However, it is also said the execs at Fox requested changes, both while the script was being rewritten and during production. These practices in filmmaking are nothing new, but if you’re going to point the blame at somebody, it may be more than a single person.
5 George Lucas almost directed
When a film has been in Development Hell long enough, more than one director likely gets attached or considered to be a part of it. Evolution is no exception, with George Lucas himself being one of those directors. As he was working on the Star Wars prequels at the time, it’s understandable that he was too busy to involve himself in another beloved franchise, especially one he didn’t help create.
However, Lucas wasn’t the only notable name to be considered. Producer of the film, Stephen Chow, had been asked to direct; he was a fan of the franchise and was very enthusiastic about working on the adaption. That said, Chow decided to act as producer and not direct, since Dragon Ball was not a property he himself had created. Directors Robert Rodriguez and Zack Snyder were also offered a shot, but declined.
4 Justin Chatwin read a lot of Dragon Ball manga and Chinese literature for the role
Say what you will about Justin Chatwin’s portrayal of Goku, but you can’t say he didn’t give it his best. Sure, he's the wrong race, and looks goofy, out of place, and maybe just a tad confused for most of the film’s running time, but many would agree he wasn’t the film’s biggest or only problem.
As it turns out, Chatwin did a decent amount in preparation for his role as the iconic protagonist. He not only read the manga itself, but also the literature that inspired the series: the 16th century Chinese novel Journey to the West. For a big budget Hollywood adaption, that might be dedication enough, but he also practiced martial arts and aerobics, as well as told jokes to fellow cast and crew to create better chemistry between the characters.
3 Fox Studios owned the film rights for years
As is often the case with hot properties, a film studio can own the rights to something for a long time before anything comes of it. Evolution was looking for directors back in 2002 and even registered the domain “dragonballthemovie.com” in 2003. No active website for the film went live until four years later in 2007, and even then the film wasn’t released until 2009.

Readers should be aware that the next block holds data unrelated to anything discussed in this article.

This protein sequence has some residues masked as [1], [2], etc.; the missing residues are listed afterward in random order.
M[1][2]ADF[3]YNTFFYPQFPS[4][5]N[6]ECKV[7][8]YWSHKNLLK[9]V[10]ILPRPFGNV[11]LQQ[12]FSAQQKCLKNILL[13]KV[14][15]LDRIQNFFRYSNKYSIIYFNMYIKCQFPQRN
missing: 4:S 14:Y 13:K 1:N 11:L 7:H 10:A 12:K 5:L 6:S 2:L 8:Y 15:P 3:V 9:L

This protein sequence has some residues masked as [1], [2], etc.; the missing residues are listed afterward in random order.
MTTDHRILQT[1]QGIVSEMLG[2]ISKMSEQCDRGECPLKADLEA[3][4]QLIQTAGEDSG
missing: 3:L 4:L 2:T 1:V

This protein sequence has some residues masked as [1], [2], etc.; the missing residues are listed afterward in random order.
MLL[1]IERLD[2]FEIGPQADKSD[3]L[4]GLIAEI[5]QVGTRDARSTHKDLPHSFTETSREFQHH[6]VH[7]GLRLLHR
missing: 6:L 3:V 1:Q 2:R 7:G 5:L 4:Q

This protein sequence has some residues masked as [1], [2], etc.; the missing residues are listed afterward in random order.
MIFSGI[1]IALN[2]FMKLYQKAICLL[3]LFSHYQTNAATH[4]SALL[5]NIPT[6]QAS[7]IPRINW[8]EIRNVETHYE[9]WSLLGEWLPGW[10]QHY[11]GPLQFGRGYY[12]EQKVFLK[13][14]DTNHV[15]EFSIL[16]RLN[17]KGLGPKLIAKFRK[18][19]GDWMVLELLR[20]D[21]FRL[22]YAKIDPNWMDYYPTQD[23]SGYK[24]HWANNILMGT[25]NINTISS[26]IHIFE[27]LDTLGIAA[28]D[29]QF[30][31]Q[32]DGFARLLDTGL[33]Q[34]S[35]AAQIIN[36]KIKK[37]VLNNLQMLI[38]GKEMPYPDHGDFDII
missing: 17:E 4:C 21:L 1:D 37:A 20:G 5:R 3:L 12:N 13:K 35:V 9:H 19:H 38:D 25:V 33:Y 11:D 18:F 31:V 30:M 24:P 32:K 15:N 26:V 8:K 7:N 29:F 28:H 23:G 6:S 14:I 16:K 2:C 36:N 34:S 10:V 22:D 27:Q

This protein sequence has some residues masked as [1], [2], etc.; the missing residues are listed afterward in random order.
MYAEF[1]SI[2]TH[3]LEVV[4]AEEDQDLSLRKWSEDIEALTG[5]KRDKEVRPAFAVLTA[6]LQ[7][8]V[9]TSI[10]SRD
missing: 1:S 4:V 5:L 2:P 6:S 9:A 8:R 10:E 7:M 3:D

2007 was the year James Wong and Stephen Chow were announced as director and producer, respectively; principal photography started in December of 2007 and wrapped the following year. The film was originally to be released in North America in August of 2008; this was delayed April of 2009 to allow for more shooting and post-production time.
Even the final date—April 8th or 10th—was being switched around until the 10th was chosen.
2 The film was shot in Mexico
Evolution features an interesting variety of locations and sets; as bad as the film is, it has some decent and creative production design in spots. As can be seen in the finished product, futuristic elements from the source remain, and different types of architecture can be spotted. However, one element of the film that will likely surprise readers is that most of it was shot in an abandoned jeans factory.
Filming first began in Mexico City, Mexico, before later transitioning to Durango, Mexico for most of its production. This is where the aforementioned factory was located; much of the film here was filmed with green and blue screens. Nevado de Toluca was also used for a few shots, and of course, some regular shoots and re-shoots were done in Los Angeles, California.
1 The film was originally just going to be called Dragonball
If you’re like most fans who were anticipating (or dreading) this film, you might have been curious as to the film’s title. While it was unlikely the film was going to simply be called Dragon Ball, the subtitle Evolution was added to differentiate the film from its source as a titular “evolution” of the series.
However, for a while, the film’s title really was just Dragonball, and that wasn’t just out of laziness. Apparently the simplistic title of just Dragonball was originally chosen as an homage to the title of the series. This is a very strange reason for the film’s original title, but honestly, calling it Evolution wasn’t much better. If anything, the addition of the subtitle helped warn fans and casual viewers alike that this wasn’t the usual Dragon Ball fare.